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Gastrointestinal Tract Immune

This cartoon gives an overview of the intestinal immune system interaction through Mesenteric Lymph Nodes (MNLs) with the circulating immune system.

Functional anatomy of induction of immune responses by intestinal antigens.

Abundant protein antigens and live commensal bacteria are present in the intestine.

Antigenic peptides can pass into the bloodstream through one of the tributaries of the hepatic portal vein or are taken up by decidual cells (DCs) in the subepithelial region of the Peyer's patches and carried to the MLNs via the afferent lymphatics.

Although it is possible for circulating peptides to tolerize T cells in the liver or peripheral lymph nodes, presentation in the MLNs is the dominant tolerogenic pathway.

Commensal bacteria are also sampled by intestinal DCs and induce IgA responses in the Peyer's patches.

Although very small numbers of commensals can be carried to MLN by DC, systemic tolerance to these organisms is not induced.

Because the commensal laden DCs do not penetrate further than the MLN, the systemic immune system is protected from unwanted priming reactions from live bacteria.

Immune Terms (expand to see terms)  

Immune Development

  • adenoid - (Greek " +-oeides = in form of) in the form of a gland, glandular; the pharyngeal tonsil.
  • afferent lymph - vessel carrying lymph towards a node containing antigen-presenting cells, antigen, effector and memory T cells, and regulatory T cells.
  • acquired immune deficiency syndrome - (AIDS) note this is now better described as "advanced HIV disease", decrease in the number of CD4 T cells. (More? Immunobiology - AIDS)
  • anastomose - joining of two tubes or structures together.
  • Antibody mediated immunity - the immune function of plasma cells (active B lymphocytes) secreting antibody which binds antigen.
  • antibodies - mammals have five classes (IgA, IgD, IgE, IgG, and IgM)
  • antigen - any substance that is recognised by the immune system and stimulates antibody production.
  • appendix - is a gut-associated lymphoid tissue (GALT) located at the beginning of the colon. The anatomy is as a finger-like structure that arises from the cecum. The length (2.5-13 cm) is longer in both infants and children and also has more abundant lymphatic tissue in early life. The wall structure is similar to the small intestine (though with no villi), nor plicae circularis. Lymph nodules surround the lumen of the gastrointestinal tract and extend from the mucosa into the submucosa.
  • B lymphocyte - (B cell, B-cell)
  • BALT - (Bronchus Associated Lymphoid Tissue) immune tissue associated with the respiratory tract.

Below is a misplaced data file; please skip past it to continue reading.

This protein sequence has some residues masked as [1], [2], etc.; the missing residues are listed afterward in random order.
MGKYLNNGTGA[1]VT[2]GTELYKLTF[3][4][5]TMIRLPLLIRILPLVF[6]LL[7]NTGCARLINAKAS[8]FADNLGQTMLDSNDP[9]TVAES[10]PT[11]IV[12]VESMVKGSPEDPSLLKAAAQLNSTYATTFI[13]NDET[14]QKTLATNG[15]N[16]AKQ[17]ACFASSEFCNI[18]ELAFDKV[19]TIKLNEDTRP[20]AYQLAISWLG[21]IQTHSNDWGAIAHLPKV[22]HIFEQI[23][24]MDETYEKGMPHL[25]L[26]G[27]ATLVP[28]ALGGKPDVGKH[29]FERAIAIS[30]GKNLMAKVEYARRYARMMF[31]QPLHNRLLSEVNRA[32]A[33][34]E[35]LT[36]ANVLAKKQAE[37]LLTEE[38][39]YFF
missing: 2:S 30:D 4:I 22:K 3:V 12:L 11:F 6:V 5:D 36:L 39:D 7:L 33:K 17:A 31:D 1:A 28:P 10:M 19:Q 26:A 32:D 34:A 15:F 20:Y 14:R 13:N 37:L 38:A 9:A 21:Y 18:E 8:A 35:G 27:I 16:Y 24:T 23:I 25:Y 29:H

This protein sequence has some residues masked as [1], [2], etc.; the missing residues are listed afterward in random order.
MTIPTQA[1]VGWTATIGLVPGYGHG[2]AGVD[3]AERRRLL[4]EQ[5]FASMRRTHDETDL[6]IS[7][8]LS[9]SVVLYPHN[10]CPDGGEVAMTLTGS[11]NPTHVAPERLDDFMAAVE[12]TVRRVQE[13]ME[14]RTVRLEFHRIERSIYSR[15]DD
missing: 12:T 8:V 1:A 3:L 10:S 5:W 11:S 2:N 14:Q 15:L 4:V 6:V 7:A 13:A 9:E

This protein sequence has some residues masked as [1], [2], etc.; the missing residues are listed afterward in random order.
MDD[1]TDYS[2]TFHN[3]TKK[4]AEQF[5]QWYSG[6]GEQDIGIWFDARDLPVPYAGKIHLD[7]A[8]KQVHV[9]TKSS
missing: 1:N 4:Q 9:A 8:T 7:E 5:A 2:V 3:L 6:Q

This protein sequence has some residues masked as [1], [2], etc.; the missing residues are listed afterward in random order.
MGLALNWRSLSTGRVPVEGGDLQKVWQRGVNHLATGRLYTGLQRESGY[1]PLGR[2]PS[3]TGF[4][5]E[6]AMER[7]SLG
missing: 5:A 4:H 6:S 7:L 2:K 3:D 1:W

• band cell - (band neutrophil or stab cell) immature neutrophil seen in bone marrow smear, a cell undergoing granulopoiesis, derived from a metamyelocyte, and leading to a mature granulocyte. Also occasionally seen in circulating blood.
  • bone marrow sinusoid - endothelial cells and no supporting cells vascular space supplied by arteriole and capillary vessels, interconnected by inter-sinusoidal capillaries, spanning throughout the bone marrow. Radially distributed around the draining central sinus (about 100 µm in diameter). Bone marrow sinusoids are unique and are not comparable with regular veins.
  • cecum - (caecum, Latin, caecus = "blind") within the gastrointestinal tract a pouch that connects the ileum with the ascending colon of the large intestine.
  • cell - has a specific cell biology definition, but is often used instead of "lymphocyte" when describing B and T cells.
  • "clockface" - a term used to describe the appearance of plasma cell nuclei due to the clumping of the chromatin at the nucleus periphery. More clearly seen in tissue plasma cells that the bone marrow smear, where they are sometimes confused with the basophilic erythroblasts. Image - plasma cell
  • CD - (cluster of differentiation) identifies immunological surface markers on cells. Positive (+) generally means that the substance is expressed/identified, while negative (-) means that it is missing/not identified.
  • CD4+ - (T helper cells) refers to T lymphocytes that express CD4 (cluster of differentiation 4, a glycoprotein of the immunoglobulin superfamily) on their surface, associated with helper/inducer function. These cells can be infected by human immunodeficiency virus (HIV).
  • CD4/CD8 ratio - clinical measurement of different immune cell types (ratios between 1.5 to 2.5 are considered normal). Viral infections such as HIV, cytomegalovirus, Epstein-Barr virus, and influenza virus, associated with an inversion of the ratio.
  • CD8+ - (cytotoxic T cells) refers to T lymphocytes that express CD8 (glycoprotein of the immunoglobulin superfamily) on their surface, associated with cytotoxic/suppressor activity.
  • "clockface" - a term used to describe the appearance of plasma cell nuclei due to the clumping of the chromatin at the nucleus periphery. More clearly seen in tissue plasma cells that the bone marrow smear, where they are sometimes confused with the basophilic erythroblasts.